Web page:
Not that Sweden is ever a pushover in international competition, on Olympic-sized ice, at home, but the final score for this World Hockey Championship quarterfinal game is surprising. We saw a Canadian team that was neck deep in scoring talent at forward manage only two goals. Meanwhile, the goaltending was solid, as was expected at the start of the tournament, and Mike Smith was large in net, confident, moved the puck well, and acquitted himself of the task honourably.
My focus was on the defence corps, a definite weakness at the start of the tourney, replete as it was with Luke Schenns and Brendan Dillons and Jay Harrisons. Not to exaggerate, but my first take when the roster was announced was that it was definitely underwhelming, and that it wouldn't even be a very strong unit on an NHL team. Later, Steve Yzerman added Dan Hamhuis, who's a capable, mobile defensively-oriented piece, but not necessarily what the team needed, then publicly stated he was going to stand pat with the team he had, unless injuries struck.
Now, the elephant in the room, certainly in Montréal and online media, was that P.K. Subban was an available offensive force from the blue line yet didn't receive a call. Historically, Team Canada has been built from professional players eliminated from Stanley Cup contention. Some teams, especially in the eighties and nineties if memory serves, would start with a skeleton roster, picking the best of the worst, the pearls from the teams who didn't make the playoffs. They'd try to muddle through until some stronger teams which were bounced from the first round had more players to offer, and then stock up on some of those goodies. What was found was that while the pieces were more impressive, the teams were not cohesive and didn't add up to the sum of their parts. The jetlagged, dejected players from eliminated NHL teams who were added at the last minute didn't have a chance to adapt to the ice surface, their teammates, the style of play, etc. They didn't provide punch they were expected to.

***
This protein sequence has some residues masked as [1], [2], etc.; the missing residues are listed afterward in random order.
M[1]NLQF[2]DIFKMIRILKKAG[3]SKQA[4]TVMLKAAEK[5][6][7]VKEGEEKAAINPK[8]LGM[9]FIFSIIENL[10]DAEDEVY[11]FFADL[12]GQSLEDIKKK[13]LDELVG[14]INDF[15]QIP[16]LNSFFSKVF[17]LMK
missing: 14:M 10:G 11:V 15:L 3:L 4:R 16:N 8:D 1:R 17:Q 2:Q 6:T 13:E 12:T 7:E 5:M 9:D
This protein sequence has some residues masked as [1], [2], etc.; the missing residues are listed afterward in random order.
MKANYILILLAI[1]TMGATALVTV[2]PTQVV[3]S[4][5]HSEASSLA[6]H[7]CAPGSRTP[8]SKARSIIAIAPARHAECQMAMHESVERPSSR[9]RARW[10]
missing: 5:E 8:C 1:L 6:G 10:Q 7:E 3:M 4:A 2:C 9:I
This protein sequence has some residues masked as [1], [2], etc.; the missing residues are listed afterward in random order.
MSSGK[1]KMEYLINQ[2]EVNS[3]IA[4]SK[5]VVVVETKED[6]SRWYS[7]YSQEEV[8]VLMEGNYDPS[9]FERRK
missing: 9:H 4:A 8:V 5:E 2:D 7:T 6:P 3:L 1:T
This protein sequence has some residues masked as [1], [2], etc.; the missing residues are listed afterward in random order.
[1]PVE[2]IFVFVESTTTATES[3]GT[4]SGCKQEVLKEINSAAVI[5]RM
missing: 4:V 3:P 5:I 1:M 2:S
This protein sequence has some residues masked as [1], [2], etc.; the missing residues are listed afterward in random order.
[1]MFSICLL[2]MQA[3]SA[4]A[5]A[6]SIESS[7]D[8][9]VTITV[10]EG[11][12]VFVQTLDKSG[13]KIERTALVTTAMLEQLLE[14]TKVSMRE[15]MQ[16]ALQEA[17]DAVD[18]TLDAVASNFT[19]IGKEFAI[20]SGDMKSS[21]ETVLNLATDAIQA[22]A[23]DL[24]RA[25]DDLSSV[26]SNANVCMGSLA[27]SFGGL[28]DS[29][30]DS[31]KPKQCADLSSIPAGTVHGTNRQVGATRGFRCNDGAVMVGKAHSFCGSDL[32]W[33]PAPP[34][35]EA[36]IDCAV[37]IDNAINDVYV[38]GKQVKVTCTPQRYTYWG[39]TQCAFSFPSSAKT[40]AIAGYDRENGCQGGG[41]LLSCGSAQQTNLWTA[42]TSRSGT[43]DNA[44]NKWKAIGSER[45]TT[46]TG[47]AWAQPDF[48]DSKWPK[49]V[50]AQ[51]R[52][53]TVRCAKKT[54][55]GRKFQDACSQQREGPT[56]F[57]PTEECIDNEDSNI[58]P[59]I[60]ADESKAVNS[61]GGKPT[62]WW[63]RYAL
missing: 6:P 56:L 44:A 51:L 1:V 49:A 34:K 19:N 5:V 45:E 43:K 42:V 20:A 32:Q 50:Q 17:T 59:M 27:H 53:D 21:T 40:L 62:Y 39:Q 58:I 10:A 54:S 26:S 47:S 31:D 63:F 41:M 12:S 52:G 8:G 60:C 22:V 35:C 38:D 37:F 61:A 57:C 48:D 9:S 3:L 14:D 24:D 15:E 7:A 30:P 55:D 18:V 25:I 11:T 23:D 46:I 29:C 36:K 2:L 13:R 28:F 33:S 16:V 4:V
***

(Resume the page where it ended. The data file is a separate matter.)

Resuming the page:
So Team Canada moved away from this practice, and tended lately to mostly fill out its roster with eager younger players and add a deluxe piece or three later on, and this seemed to work out better. The team worked better as a unit, its players were more committed. The team gelled.
Which this year seemed to point towards the addition of P.K. Subban. After the Canadiens were eliminated, it was spoken of as a 'fait accompli'. Why the hesitation? Did Steve Yzerman worry about team chemistry, with P.K.'s strong personality a concern? Did his lack of discipline from last season, and a noteworthy lapse in the late-season game against Pittsburgh on national television, tinge the esteem the management team had for him? How can there not be room on the blueline for one of this year's Norris Trophy candidates? Did Steve Yzerman relent when Lindy Ruff advocated for his inclusion, knowing full well from facing the Canadiens the last couple of years what an impact P.K. could make on this D-corps?
In any case, P.K. was added to the roster, got a practice in, and then played a regular shift in this game. He seemed to know what was expected of him, since he played hard and tough, but also spent a lot of time skating up the puck and rushing into the Sweden zone. He was the can-opener to their defence, as it was, the Swedish players having a tough time keeping up to his skating and figuring out his dekes. He managed to score a goal, but unfortunately after the second period buzzer had sounded. Eventually, P.K. wasn't the difference maker, Team Canada falling short due to a surprising lack of offence from the elite forward corps.